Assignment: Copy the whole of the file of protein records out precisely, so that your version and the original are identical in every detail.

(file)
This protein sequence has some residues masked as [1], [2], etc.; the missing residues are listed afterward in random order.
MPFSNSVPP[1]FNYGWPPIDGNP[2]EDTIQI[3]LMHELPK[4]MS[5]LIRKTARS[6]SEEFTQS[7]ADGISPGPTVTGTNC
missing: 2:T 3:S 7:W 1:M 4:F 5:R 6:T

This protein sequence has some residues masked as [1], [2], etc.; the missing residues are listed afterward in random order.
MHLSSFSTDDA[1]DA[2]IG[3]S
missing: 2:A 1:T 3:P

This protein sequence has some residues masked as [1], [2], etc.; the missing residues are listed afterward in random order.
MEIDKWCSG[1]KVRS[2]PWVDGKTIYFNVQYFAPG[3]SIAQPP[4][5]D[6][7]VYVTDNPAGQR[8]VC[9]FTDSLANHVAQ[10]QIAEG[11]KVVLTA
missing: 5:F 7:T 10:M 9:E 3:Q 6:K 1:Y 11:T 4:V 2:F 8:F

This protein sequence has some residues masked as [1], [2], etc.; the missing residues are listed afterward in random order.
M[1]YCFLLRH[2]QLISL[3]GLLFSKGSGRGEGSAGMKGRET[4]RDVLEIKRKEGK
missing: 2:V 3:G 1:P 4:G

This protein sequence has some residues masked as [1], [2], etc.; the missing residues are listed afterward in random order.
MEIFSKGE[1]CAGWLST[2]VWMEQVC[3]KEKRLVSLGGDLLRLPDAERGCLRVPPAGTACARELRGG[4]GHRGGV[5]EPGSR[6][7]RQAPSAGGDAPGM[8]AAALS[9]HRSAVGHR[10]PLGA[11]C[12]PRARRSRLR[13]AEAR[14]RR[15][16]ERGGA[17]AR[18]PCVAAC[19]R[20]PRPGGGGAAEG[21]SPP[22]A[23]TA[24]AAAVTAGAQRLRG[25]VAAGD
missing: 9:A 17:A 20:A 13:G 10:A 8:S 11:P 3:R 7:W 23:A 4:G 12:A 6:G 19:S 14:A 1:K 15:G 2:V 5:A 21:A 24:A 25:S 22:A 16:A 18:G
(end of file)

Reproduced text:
This protein sequence has some residues masked as [1], [2], etc.; the missing residues are listed afterward in random order.
MPFSNSVPP[1]FNYGWPPIDGNP[2]EDTIQI[3]LMHELPK[4]MS[5]LIRKTARS[6]SEEFTQS[7]ADGISPGPTVTGTNC
missing: 2:T 3:S 7:W 1:M 4:F 5:R 6:T

This protein sequence has some residues masked as [1], [2], etc.; the missing residues are listed afterward in random order.
MHLSSFSTDDA[1]DA[2]IG[3]S
missing: 2:A 1:T 3:P

This protein sequence has some residues masked as [1], [2], etc.; the missing residues are listed afterward in random order.
MEIDKWCSG[1]KVRS[2]PWVDGKTIYFNVQYFAPG[3]SIAQPP[4][5]D[6][7]VYVTDNPAGQR[8]VC[9]FTDSLANHVAQ[10]QIAEG[11]KVVLTA
missing: 5:F 7:T 10:M 9:E 3:Q 6:K 1:Y 11:T 4:V 2:F 8:F

This protein sequence has some residues masked as [1], [2], etc.; the missing residues are listed afterward in random order.
M[1]YCFLLRH[2]QLISL[3]GLLFSKGSGRGEGSAGMKGRET[4]RDVLEIKRKEGK
missing: 2:V 3:G 1:P 4:G

This protein sequence has some residues masked as [1], [2], etc.; the missing residues are listed afterward in random order.
MEIFSKGE[1]CAGWLST[2]VWMEQVC[3]KEKRLVSLGGDLLRLPDAERGCLRVPPAGTACARELRGG[4]GHRGGV[5]EPGSR[6][7]RQAPSAGGDAPGM[8]AAALS[9]HRSAVGHR[10]PLGA[11]C[12]PRARRSRLR[13]AEAR[14]RR[15][16]ERGGA[17]AR[18]PCVAAC[19]R[20]PRPGGGGAAEG[21]SPP[22]A[23]TA[24]AAAVTAGAQRLRG[25]VAAGD
missing: 9:A 17:A 20:A 13:G 10:A 8:S 11:P 3:R 7:W 23:A 4:G 12:A 6:G 19:S 14:A 1:K 15:G 2:V 5:A 21:A 24:A 25:S 22:A 16:A 18:G